- Cracking the Code: Guide to Testing and Storage for Egg Freshness and Safety
- Reading the Date on the Carton
- How do I Test for Egg Freshness?
- How long do eggs last?
- How to store eggs properly?
- How to dispose of bad eggs?
- Egg Cooking Safety Tips
- To Toss or Not To Toss?
Cracking the Code: Guide to Testing and Storage for Egg Freshness and Safety
IMAGE SOURCE: food.unl.edu
Are you here because you’re thinking about the egg freshness test and wondering if your eggs are still good? Do you have a carton of eggs past the expiration date? Don’t toss them out just yet, they may still be safe to eat!
Expired eggs sound scary. Your stomach might be churning at the mere thought of the smell! But here’s what you should know – most eggs past the expiration date will look and taste just as good as farm fresh eggs right from the farmer’s market.
Thankfully, there are several ways to check if your older eggs will still make the perfect sunny side up! Crack the egg (and the code) to egg freshness testing, proper storage, and when to let go of rotten eggs.
Reading the Date on the Carton
One of the quickest ways to tell egg freshness is with the expiration date printed on the carton. However, more often than not, eggs past the “sell by” or expiration date will still be good to eat.
In the US, eggs are required to have a packing date printed on the carton. This indicates the date the eggs were washed, graded, and packed. An egg 21 to 30 days past the packing date is most likely fresh, especially if it’s been refrigerated.
Image source: Farmersalmanac
Here are some pointers to reading the expiration date on the packaging:
- Plant number: Indicated by P followed by four numbers
- Packing date: Indicated as Julian date
- Sell-by or Expiration date: Not required in some states
How do I Test for Egg Freshness?
We’ll talk about some of the most popular methods for checking whether eggs are good or bad.
Let’s begin by focusing on one of the most popular methods – the Float Test.
What is the Float Test?
The egg freshness water test is basically a float test. It is one of the oldest methods of checking egg freshness. It’s also one of the most accurate methods for finding a fertilized egg that might develop into a chick.
While it’s definitely an old-fashioned trick, it’s been scientifically proven to be accurate!
Grab an egg from your kitchen, and let’s get started!
Egg Floats Test Steps
Image source: happychickencoop
Get a glass or a bowl of cold water. Make sure that the bowl of water is deep enough for the egg to be submerged.
Gently drop the egg onto the water.
Did it sink to the bottom and lay on its side? Congratulations – the egg is still fresh!
Otherwise, if it stands upright or floats at an angle, that means that the egg should be consumed soon if it’s not a hard-boiled egg. The egg is about a week to two weeks old.
An egg that floats on the surface of the water is old and has likely gone bad.
Why do Bad Eggs Float?
This doesn’t mean that there is a large air pocket in old eggs, though! Comparing an old and new egg will still have the same buoyancy and volume. The gases produced by an old egg will pass through the porous shell, making the tiny pores larger. This causes the egg to be less dense than water!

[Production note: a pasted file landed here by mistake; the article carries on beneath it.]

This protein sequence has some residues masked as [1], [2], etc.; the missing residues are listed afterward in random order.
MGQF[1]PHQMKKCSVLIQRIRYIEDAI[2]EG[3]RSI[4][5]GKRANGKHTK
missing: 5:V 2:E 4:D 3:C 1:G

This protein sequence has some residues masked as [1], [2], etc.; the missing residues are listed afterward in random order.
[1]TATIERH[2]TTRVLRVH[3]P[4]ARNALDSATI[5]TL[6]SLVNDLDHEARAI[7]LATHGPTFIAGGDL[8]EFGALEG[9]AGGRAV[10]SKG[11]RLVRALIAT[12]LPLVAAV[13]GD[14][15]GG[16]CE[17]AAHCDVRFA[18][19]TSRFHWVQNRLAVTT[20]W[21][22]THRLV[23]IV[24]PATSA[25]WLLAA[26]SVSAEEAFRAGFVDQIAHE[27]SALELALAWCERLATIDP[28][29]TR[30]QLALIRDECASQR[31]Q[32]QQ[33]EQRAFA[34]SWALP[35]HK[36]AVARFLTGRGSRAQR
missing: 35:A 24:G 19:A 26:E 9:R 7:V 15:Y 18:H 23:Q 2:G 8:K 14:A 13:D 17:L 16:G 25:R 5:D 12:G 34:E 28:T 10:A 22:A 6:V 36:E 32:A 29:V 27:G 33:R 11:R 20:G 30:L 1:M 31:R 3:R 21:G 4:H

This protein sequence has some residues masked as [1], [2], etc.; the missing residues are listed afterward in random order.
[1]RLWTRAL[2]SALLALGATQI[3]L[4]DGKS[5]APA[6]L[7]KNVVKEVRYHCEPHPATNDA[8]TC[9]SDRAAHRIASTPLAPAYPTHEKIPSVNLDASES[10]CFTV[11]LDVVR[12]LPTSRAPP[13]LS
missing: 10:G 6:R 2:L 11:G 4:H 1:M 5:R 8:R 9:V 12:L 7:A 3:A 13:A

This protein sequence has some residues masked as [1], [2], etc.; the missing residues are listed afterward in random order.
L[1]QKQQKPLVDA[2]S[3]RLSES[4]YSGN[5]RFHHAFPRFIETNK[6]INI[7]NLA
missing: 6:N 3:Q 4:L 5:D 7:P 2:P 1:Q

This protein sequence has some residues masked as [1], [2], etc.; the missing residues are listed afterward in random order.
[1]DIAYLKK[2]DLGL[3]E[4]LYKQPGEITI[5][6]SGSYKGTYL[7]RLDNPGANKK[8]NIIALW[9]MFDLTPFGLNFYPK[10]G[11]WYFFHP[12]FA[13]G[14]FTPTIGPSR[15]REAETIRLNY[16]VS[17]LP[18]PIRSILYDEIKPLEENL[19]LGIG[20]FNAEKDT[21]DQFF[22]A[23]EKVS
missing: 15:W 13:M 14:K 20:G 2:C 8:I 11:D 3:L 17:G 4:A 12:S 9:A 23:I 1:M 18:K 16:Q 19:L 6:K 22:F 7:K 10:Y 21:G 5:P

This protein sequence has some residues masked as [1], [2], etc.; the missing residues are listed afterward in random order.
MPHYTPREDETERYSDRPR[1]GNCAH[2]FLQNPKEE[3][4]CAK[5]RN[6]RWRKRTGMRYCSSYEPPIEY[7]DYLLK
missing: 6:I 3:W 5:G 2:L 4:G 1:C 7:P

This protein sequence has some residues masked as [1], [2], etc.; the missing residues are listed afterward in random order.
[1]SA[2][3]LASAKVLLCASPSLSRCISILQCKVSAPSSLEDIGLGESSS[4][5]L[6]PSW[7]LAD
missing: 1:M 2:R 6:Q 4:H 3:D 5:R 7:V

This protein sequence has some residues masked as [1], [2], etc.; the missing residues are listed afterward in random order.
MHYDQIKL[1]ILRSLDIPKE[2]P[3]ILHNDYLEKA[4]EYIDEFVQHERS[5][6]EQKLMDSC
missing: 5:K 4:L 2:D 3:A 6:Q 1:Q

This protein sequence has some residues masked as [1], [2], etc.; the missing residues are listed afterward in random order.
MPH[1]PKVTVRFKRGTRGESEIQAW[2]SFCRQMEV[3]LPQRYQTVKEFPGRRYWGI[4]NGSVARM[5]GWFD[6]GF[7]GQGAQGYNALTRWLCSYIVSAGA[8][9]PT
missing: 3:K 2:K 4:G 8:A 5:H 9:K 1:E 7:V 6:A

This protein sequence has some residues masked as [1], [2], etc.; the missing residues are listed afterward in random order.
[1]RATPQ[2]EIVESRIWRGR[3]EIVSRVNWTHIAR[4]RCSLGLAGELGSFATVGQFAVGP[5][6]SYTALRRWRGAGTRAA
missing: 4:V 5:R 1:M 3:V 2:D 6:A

Is the Egg Float Test 100% Positive?
While this test will accurately tell you if an egg is old or new, it won’t really tell you if an egg is good or bad to consume. This means that an egg that floats can still be good to eat, and an egg that sinks can be bad.
What other egg freshness tests can I try?
Thankfully, there are still a whole lot of home tests you can try to make sure your eggs are safe for eating. Here are some of the tried-and-tested methods:
Image source: Mark Edwards
There’s nothing worse than whipping up a meal and realizing that the egg you cracked isn’t safe to eat! So before you add an egg to your mixing bowl, make sure to crack the egg onto a plate, make sure it’s a flat plate
An egg that’s gone bad is likely harder to crack because the shell has become tough. Closely inspect the consistency of the egg white. A fresh egg should have a slightly opaque egg white that’s thick and sticky. An egg that’s spread out, clear, water, and runny is not fresh at all. The yolk will be somewhat flattened too, and not the bouncy round shape it should be.
Image source: Insteading
Candling is one of the oldest and most reliable tricks in the book. It can be done by shining a light source (a candle or a flashlight) through an egg while you’re in a dark room.
An egg that’s filled up by its contents is still fresh. If there’s a large air pocket in the egg and the contents move about freely, the egg has gotten bad.
One of our favorite kitchen gadgets is the Magicgfly LED Egg Candler Tester. There’s nothing much to it – conveniently and securely place an egg on the top, plug it in and see if your eggs are still fresh. It’s also useful for people who have an egg coop and need some help with incubation. The device is user-friendly and safe for kids and students learning about fertilized eggs in science class.
Magicfly Bright Cool LED Light Egg Candler Tester
Image source: Wikihow
Hold up an egg to your ear and shake it. You guessed it, shaking a bad egg will mean a lot of sloshing around because of the air pocket. Over time, the contents of bad eggs will start to degrade and mix together.
This test isn’t the most accurate, so it’s best left as a last resort to checking your egg freshness.
Image source: Wikihow
This test isn’t for the faint of heart. There’s no mistaking the foul smell of a rotten egg! You don’t even need to crack it open – you’ll likely smell the putrid contents as soon as the egg is in your hand.
Which is the best method to test egg freshness?